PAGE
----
The below tirade on the 2013 American League Most Valuable Player Award will be short and (fairly) to the point. Many of you know where I stand based on the “Mike Trout for MVP” piece I authored some 13 months ago.
It has been a busy week and this gray Friday morning has sapped much of the energy that ought to be spent working on behalf of clients . . . and consuming another chapter of A Dance With Dragons.
Last night, Miguel Cabrera (.348 BA/.442 OBP/.636 SLG; 7.6 Fangraphs WAR, 7.2 Baseball Reference WAR) captured his second consecutive MVP award, again denying a deserving Mike Trout (.332/.432/.557;10.4 fWAR, 9.2 bWAR) the hardware and demonstrating that many of the writers from the Baseball Writers Association of America are as capable of analytical thought as prison inmates picking up trash on the side of the highway. Heck, some boob was so dismissive of
quite possibly the next Mickey Mantle Trout that he gave him only a seventh-place vote. (Andrew McCutchen easily beat out Paul Goldschmidt and Yadier Molina for the National League honor.)
Lest there be any confusion, the award is not named “Most Valuable Hitter,” but, as was the case in 2012, way too many voters wanted us to believe that Cabrera’s lousy defense and baserunning do not figure into their calculations.
Others, while maintaining that the Tigers’ first-place finish somehow means Cabrera that was more “valuable” to his team than the Trout, ignore Josh Donaldson (.301/.384/.499; 7.7 fWAR, 8.0 bWAR), whose out-of-this-world September included a .337/.454/.596 slash line to help the A’s again overcome a challenge from the Rangers and notch their second consecutive division title, never mind that the ballot instructions say nothing about favoring players whose play helps propel their teams into the postseason.
In contrast, Cabrera posted a powerless line of .278/.395/.333 during that same period, whereas Trout’s numbers for the scuffling Angels was .281/.455/.494. (Not that I can recall injuries ever excusing poor performance in MVP voting, but if you must cite Miggy’s poor healthy as the reason for his lousy September, please be sure to devote equal time arguing that Matt Harvey’s season-ending elbow injury shouldn’t have hurt his chances for the NL Cy Young Award.)
In any event, I agree with Joe Posnanski of Hardball Talk that the “pressure” of a pennant chase is hardly more daunting than trying to perform in a loser’s environment.
Posnanski’s colleague, Matthew Puillot, raises another salient point:
But how about money? It’s pretty much indisputable that the guy hitting 30 homers making $500,000 is helping his team more than the guy hitting 30 homers while earning $20 million (let’s give them the same WAR, too). But it seems completely verboten to discuss money in MVP talks. Certainly, I’ve never seen a voter bring up a guy’s salary in defending his vote.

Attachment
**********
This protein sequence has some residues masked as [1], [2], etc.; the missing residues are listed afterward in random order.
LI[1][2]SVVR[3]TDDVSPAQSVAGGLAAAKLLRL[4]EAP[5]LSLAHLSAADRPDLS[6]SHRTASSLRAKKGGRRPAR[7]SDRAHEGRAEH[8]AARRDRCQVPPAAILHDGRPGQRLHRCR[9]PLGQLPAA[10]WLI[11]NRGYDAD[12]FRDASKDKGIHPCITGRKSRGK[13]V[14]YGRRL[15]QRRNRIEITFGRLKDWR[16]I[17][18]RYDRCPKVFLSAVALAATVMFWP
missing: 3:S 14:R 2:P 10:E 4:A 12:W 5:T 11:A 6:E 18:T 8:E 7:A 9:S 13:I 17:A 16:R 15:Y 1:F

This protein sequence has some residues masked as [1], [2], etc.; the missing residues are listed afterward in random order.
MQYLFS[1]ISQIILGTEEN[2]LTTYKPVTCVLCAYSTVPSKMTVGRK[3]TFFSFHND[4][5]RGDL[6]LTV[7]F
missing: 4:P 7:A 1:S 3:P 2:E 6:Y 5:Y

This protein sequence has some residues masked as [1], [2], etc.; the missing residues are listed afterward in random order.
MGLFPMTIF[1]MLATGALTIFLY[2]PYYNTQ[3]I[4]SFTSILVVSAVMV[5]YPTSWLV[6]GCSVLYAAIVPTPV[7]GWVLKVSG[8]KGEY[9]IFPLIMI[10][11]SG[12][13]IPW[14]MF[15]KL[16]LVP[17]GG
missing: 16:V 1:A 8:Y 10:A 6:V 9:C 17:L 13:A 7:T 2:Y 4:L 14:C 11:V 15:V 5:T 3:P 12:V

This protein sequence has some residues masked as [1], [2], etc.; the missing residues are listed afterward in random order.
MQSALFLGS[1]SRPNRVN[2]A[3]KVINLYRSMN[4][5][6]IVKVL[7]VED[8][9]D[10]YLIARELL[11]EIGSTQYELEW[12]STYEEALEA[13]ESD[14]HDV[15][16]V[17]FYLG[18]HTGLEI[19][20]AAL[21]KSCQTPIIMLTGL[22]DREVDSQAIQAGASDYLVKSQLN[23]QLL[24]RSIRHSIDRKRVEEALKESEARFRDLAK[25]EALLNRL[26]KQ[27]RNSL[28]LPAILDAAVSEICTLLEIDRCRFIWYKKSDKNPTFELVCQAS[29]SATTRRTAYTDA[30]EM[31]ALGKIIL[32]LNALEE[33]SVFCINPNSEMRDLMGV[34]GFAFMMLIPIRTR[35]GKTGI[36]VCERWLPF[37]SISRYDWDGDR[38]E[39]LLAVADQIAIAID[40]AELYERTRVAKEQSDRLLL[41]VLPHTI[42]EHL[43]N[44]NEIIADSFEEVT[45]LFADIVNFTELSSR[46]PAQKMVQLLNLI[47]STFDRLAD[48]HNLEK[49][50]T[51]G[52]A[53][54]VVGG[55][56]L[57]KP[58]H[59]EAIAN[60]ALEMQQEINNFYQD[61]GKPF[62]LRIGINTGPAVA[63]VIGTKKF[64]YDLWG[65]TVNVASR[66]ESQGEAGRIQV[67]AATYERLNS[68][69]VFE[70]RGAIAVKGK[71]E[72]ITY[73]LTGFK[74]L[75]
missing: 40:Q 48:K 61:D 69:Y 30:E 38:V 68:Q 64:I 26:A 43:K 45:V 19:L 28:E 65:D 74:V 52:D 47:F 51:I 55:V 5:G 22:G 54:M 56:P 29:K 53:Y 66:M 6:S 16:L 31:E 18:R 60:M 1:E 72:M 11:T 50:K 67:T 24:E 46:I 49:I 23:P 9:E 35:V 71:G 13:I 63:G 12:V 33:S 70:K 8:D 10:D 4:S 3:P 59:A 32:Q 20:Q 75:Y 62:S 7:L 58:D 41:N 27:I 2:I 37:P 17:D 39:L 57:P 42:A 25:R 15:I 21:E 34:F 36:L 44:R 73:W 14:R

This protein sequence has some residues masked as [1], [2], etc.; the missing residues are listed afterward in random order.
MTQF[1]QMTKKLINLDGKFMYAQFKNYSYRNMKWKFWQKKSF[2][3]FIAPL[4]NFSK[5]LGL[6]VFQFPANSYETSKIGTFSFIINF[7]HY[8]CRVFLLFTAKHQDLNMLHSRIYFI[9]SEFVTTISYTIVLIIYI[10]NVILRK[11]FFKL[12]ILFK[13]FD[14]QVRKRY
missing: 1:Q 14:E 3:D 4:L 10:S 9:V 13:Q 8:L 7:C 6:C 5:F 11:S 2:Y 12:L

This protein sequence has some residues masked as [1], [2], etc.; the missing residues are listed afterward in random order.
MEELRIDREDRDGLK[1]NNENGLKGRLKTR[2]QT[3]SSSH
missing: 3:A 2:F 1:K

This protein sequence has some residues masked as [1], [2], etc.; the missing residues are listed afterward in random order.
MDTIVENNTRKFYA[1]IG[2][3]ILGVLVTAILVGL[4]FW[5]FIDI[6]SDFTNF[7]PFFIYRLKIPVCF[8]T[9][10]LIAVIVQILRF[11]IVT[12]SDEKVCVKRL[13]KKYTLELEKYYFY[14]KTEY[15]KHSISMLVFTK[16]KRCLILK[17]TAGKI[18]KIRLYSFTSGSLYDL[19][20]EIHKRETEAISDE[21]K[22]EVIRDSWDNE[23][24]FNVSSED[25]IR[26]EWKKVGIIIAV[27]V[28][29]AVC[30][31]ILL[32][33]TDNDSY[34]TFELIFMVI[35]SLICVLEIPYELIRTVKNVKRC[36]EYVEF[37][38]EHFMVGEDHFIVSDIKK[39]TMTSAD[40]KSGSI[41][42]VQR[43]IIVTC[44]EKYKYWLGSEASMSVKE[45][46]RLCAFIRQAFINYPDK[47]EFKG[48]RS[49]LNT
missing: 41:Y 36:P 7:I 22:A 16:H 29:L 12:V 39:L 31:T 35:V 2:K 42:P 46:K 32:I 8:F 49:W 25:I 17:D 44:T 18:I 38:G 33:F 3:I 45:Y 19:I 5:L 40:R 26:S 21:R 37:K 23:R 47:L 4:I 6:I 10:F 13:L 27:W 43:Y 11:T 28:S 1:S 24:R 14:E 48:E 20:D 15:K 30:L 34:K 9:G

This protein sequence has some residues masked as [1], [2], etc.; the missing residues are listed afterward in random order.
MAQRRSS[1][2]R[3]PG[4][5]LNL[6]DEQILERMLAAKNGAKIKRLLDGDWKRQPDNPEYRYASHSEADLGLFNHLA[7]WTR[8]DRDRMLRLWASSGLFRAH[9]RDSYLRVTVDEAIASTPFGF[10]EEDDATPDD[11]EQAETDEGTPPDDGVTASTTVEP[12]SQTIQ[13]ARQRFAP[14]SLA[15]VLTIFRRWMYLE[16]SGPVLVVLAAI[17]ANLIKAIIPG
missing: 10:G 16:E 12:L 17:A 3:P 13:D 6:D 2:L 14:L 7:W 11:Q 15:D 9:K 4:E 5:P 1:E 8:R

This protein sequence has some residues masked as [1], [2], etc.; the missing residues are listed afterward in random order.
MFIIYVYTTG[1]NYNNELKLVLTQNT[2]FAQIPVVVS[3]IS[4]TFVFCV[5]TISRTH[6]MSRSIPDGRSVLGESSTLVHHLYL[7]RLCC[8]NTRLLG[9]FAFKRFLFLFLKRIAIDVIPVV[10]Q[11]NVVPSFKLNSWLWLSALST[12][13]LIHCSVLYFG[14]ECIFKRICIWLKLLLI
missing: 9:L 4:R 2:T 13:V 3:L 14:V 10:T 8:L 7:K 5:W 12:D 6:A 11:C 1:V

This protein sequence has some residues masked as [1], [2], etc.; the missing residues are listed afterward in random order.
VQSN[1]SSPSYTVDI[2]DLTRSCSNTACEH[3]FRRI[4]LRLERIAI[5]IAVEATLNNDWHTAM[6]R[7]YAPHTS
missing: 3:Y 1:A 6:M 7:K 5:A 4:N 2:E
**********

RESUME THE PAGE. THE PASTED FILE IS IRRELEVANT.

I think that’s silly. If we’re going with the idea that it’s the Most Valuable Player and not the Best Player, then money absolutely should factor in. I imagine there are a couple holdout major league general managers who would still rate Cabrera as a better player than Trout, but even they wouldn’t actually trade Trout for Cabrera given the difference in salaries. No sane person would. Cabrera made $21 million last season. Trout earned $510,000. . . .
The one area I am willing to cede to Miggy is his sizeable advantage over Trout in win-probability added (i.e., “clutch”), but Tom Tango issues a caveat emptor to those who rely on WPA:
You can make a legitimate case that WAR should include clutch, and to do that, you simply add his clutch score to his WAR, dropping Trout from 9.1 rWAR (WAR on Baseball-Reference) down to 6.7. Miguel Cabrera goes down slightly to 6.8. Suddenly, we have a race. Except . . . well, Josh Donaldson goes up to 9.1, and Chris Davis, Mr Clutch goes up to 8.3. And there’s Cano at 8.4 including Clutch. The great thing about WAR is that it provides a FRAMEWORK, which allows anyone out there to have their own personal implementation. And if you think that clutch should count, then you include it.
By no means am I denigrating Cabrera’s prowess in the batter’s box. For example, I enjoyed reading, on Gammons Daily Beyond the Boxscore last month, the post by Neil Weinberg — yes, a sabermetric author — on Cabrera’s “amazing year” at the plate.
But as Ryan Fagan of the Sporting News observed, “Cabrera is a one-trick pony; don’t be confused just because it’s such a good trick.”
Too late. Again. (Sigh.)